Shakshuka is a typical North African (Tunisia) dish that feeds the body and soul, equally. Versions of it can be found in other countries such as Turkey, Egypt, Palestine…
- olive oil, a generous amount (for real)
- 1 tbsp cumin seeds
- 1 large onion
- 2-3 bell peppers (red, yellow or green)
- 300 gr tomato sofrito (4 ripe tomatoes, plain tomato sauce or chopped tomatoes in a tin work well too)
- 1 sprig fresh thyme
- 1 bay leaf
- 1 tbsp sugar or honey
- 1 handful fresh parsley
- 1 pinch cayenne pepper
- water (if mixture gets dry)
- 3-4 large eggs
Place a large pan on medium heat, pour a generous amount of olive oil and the cumin seeds. Sauté them until they begin to smell incredibly nice and toasted (but don't let them burn).
Chop the onion into half moons (or however you like, really) and add them to the pan. Mix well so they're coated in the cumin oil, and let them cook for 10 mins, until soft and transparent.
Slice the peppers into lng thin slices. Remove the seeds and white bits. Add to the pan, mix and cook until they become soft.
Add the tomato sofrito, thyme, bay leaf, sugar, chopped parsley, cayenne pepper and mix well. Bring to low heat and cover. Let it cook for 5-10 mins, allowing the mixture to reduce. If it becomes a little dry, add some water to prevent veggies from burning.
With a spoon, make space for 3 or 4 eggs, pressing the mixture down, creating little pools for the eggs to fit in. Crack and egg in each hole, increase the heat to mdium-high and cover. Allow the eggs to cook for 1-2 mins, until the whites are cooked and the yolks are still a little runny.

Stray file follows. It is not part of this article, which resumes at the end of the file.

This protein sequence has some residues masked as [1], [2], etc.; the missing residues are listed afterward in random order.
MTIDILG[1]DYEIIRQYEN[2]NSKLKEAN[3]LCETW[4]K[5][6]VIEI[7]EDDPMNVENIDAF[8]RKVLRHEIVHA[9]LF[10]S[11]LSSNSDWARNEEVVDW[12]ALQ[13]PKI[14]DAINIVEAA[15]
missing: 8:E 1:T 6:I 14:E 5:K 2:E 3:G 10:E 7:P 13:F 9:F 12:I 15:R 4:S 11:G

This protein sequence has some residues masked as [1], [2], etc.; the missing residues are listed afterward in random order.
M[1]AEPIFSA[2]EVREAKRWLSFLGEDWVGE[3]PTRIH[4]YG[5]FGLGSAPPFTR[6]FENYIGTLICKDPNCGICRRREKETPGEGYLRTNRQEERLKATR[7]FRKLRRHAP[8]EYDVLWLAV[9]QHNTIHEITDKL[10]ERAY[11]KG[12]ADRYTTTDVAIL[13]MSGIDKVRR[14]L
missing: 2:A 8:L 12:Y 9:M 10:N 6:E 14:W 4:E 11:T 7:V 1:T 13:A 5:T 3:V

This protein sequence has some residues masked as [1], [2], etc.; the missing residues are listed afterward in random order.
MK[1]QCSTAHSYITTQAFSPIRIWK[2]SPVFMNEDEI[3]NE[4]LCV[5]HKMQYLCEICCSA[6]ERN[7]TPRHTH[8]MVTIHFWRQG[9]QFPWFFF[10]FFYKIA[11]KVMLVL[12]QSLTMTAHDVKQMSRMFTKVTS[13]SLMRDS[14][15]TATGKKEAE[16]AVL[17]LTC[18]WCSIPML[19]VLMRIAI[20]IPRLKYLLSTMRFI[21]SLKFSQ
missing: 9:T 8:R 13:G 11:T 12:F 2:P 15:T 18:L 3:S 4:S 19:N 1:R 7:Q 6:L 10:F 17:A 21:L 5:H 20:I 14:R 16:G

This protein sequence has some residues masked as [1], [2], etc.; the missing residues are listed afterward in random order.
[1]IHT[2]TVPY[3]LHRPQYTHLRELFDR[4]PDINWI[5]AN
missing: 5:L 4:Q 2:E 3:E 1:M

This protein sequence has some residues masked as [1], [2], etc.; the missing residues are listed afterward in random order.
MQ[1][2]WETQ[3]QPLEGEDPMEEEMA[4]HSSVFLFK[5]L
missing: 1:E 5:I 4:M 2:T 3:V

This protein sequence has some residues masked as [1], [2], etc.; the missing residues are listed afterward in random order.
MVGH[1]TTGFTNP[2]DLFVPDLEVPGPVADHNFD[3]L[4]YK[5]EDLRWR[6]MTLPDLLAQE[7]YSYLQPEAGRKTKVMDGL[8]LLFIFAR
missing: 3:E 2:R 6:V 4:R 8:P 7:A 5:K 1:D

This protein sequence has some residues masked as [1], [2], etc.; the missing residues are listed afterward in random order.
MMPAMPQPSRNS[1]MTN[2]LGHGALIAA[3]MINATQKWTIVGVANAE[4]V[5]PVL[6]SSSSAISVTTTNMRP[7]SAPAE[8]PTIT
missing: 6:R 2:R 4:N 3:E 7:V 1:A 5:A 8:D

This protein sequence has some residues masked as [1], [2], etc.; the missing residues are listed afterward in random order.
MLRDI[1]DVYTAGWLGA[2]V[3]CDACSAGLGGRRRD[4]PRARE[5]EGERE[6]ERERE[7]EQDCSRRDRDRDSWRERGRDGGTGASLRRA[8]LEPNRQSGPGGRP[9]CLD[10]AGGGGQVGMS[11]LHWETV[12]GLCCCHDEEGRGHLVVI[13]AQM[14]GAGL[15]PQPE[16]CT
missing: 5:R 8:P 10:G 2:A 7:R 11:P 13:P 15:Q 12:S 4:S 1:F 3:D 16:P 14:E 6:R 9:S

Uncover, add a pinch of salt and black pepper on the eggs, and serve hot.
I recommend you bring the pan to the table, sprinkle some chopped parsley, and serve this dish with lots of warm bread. You will need it to clean your plates 😉
Cook the vegetable sofrito in advance and, when you want to enjoy this dish, simply reheat it in a pan, crack a few eggs and toast some bread.
Cooked vegetable sofrito will last 2-3 days in the fridge.
This recipe is inspired in Ottolenghi’s recipe on his book Plenty. If you haven’t heard of him, I’d check him out. He has written in The Guardian for a while and has published several books worth keeping closeby.
His food is incredibly tasty, he shows great respect for the ingredients he uses and the flavour combinations are jaw-droppingly magical. If it wasn’t too clear, I truly admire the guy.
Shakshuka is traditional from Tunisia, North Africa. The word shakshuka actually means “mix” in Arab argot and it is thought to come from the Bereber word chakchouk, meaning “vegetable stew”. This dish is typical in other Middle Eastern cousines: Israel, Palestine, Libia, Argelia, Morocco, Egypt… and it’s commonly served in an iron pan or tajin dish, with bread on the side.
You can find siblings and cousins of Shakshuka in other countries too. In Turkey, they make menemen. In Spain we have pisto manchego. The Hungarian lecsó or Slovakian lečo are quite similar too.
IN YOUR KITCHEN
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